We were sure that the passport generation must be processed as a background job. Sidekiq were our first choice as the number we already knew it, in opposition to Kafka or RabbitMQ: When we were reading about creating queues those two were the most often mentioned. However, none of us worked with those technologies and with such close deadline we decided that I’d be too risky.


All of the queuing systems available for Rubyists: Sidekiq, ActiveJob, DelayedJob and etc. aren’t designed to work as a “users queue” so the user joins the queue and sees the waiting screen until the specific logic is processed. But after some digging we were able to align Sidekiq to work in the way we needed it.

Sidekiq by default works as FIFO(First-In-First-Out) queue. But we wanted to optimize it more - what if a user enters the queue but doesn’t wait on the page until his request is processed?

It will be always processed in the default setup unless you use a trick that helped us tremendously:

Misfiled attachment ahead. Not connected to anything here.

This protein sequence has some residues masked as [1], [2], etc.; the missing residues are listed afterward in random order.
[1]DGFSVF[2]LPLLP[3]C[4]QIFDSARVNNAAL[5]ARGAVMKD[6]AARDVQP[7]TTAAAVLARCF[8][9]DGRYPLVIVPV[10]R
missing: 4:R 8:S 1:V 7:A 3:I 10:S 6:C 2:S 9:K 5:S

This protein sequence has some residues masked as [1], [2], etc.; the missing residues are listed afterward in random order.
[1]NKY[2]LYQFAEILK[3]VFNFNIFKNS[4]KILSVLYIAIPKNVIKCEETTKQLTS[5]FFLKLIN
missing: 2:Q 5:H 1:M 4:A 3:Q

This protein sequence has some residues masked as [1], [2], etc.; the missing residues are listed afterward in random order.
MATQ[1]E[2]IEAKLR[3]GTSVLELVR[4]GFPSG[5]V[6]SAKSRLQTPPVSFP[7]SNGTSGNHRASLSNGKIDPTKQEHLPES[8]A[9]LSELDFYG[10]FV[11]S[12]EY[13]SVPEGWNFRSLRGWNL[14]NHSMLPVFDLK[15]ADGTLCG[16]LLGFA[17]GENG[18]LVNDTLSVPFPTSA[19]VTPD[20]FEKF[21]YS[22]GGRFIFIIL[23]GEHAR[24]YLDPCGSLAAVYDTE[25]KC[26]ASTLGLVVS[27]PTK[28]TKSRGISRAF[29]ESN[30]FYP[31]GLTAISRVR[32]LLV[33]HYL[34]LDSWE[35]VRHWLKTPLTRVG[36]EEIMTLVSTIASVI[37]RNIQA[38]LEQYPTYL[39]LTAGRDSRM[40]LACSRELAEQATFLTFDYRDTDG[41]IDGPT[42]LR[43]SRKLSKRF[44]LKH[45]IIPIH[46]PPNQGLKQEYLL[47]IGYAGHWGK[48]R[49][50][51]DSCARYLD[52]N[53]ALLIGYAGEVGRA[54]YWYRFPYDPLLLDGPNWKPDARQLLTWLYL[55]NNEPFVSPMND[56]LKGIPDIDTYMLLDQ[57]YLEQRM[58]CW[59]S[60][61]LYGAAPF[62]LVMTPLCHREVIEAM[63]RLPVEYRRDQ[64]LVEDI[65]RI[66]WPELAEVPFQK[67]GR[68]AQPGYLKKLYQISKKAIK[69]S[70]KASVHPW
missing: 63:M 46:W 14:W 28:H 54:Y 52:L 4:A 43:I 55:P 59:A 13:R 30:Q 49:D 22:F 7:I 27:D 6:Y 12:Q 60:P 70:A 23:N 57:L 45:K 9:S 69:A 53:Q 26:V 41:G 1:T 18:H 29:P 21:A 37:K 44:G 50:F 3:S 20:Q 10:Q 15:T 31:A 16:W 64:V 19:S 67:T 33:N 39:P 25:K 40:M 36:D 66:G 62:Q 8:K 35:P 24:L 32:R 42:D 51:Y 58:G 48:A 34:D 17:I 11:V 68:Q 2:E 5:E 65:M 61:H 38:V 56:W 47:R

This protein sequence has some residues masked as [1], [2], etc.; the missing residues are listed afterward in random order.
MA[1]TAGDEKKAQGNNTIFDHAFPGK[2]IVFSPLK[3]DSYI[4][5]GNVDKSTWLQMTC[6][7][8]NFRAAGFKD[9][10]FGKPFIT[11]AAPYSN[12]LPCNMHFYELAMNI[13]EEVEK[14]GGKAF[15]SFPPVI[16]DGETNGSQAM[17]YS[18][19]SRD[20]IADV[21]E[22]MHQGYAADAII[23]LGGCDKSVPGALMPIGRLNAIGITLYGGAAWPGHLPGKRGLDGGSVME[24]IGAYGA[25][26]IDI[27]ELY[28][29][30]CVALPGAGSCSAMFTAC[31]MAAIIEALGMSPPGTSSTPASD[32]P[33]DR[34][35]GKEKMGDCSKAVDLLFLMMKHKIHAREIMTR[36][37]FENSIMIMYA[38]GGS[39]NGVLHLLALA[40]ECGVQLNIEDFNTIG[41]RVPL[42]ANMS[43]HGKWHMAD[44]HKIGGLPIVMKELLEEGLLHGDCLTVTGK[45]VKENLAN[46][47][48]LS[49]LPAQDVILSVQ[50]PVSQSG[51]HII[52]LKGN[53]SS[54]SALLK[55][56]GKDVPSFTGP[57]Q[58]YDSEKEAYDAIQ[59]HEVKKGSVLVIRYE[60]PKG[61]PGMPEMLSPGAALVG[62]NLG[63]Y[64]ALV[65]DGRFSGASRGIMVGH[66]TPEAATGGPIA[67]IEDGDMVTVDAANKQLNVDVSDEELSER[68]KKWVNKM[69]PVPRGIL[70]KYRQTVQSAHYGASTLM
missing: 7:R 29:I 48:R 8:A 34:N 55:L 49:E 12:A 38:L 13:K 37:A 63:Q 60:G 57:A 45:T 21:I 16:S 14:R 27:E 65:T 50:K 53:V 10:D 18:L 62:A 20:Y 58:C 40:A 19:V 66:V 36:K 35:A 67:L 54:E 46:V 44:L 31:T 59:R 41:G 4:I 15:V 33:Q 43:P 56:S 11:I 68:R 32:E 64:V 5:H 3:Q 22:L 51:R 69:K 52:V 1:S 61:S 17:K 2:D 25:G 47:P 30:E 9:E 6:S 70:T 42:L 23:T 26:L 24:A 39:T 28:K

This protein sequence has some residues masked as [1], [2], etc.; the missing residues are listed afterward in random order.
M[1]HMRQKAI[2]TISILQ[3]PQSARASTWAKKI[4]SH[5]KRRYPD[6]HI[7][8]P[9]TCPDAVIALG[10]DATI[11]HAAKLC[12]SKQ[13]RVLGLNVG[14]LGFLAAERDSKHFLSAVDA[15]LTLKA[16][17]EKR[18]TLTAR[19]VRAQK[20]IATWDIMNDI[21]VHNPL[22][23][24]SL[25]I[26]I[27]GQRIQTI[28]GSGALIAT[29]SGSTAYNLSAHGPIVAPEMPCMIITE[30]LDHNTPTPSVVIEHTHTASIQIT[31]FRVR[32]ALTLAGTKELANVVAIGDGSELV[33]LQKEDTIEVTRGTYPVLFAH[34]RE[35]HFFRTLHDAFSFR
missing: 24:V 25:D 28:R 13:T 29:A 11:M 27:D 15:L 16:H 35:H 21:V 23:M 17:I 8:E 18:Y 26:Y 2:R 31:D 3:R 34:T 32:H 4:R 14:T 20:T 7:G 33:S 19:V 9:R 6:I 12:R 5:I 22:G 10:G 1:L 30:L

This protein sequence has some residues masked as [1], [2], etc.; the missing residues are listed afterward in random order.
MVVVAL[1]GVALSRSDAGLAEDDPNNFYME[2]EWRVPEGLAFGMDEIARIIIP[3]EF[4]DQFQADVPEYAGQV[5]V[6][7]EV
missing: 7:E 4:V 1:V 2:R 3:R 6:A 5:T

Meet Redis TTL (time-to-live)

redis> SET mykey "Hello"
redis> EXPIRE mykey 10
(integer) 1
redis> TTL mykey # after 4 seconds
(integer) 6
redis> GET mykey # after more than 10 seconds

Each background job is scheduled under a separate key in Redis. Given the knowledge of this key, you could utilize TTL function to wipe the job from the queue after X number of seconds.

When you schedule Sidekiq worker with #perform_async the Redis key is the result of this method call(it’s named JID in Sidekiq):

001:0> job_id = ExampleSidekiqWorker.perform_async
=> "fc3f44f792492883d843fac4"
002:0> job_id = ExampleJob.perform_later.job_id # ActiveJob alternative

Next step will be to set the expiration time for our JID:

# Rails applications likely do have Redis instance defined
redis =
redis.setex(job_id, 2)

Now if the scheduled job won’t be picked by Sidekiq worker in the next 2 seconds the job will be completely removed from the queue. To prevent this behaviour the front-end have to ping the back-end as long as the user is on page.

Simple Javascript setInterval could do the job, or if you want something more sophisitcated then you can use ActionCable.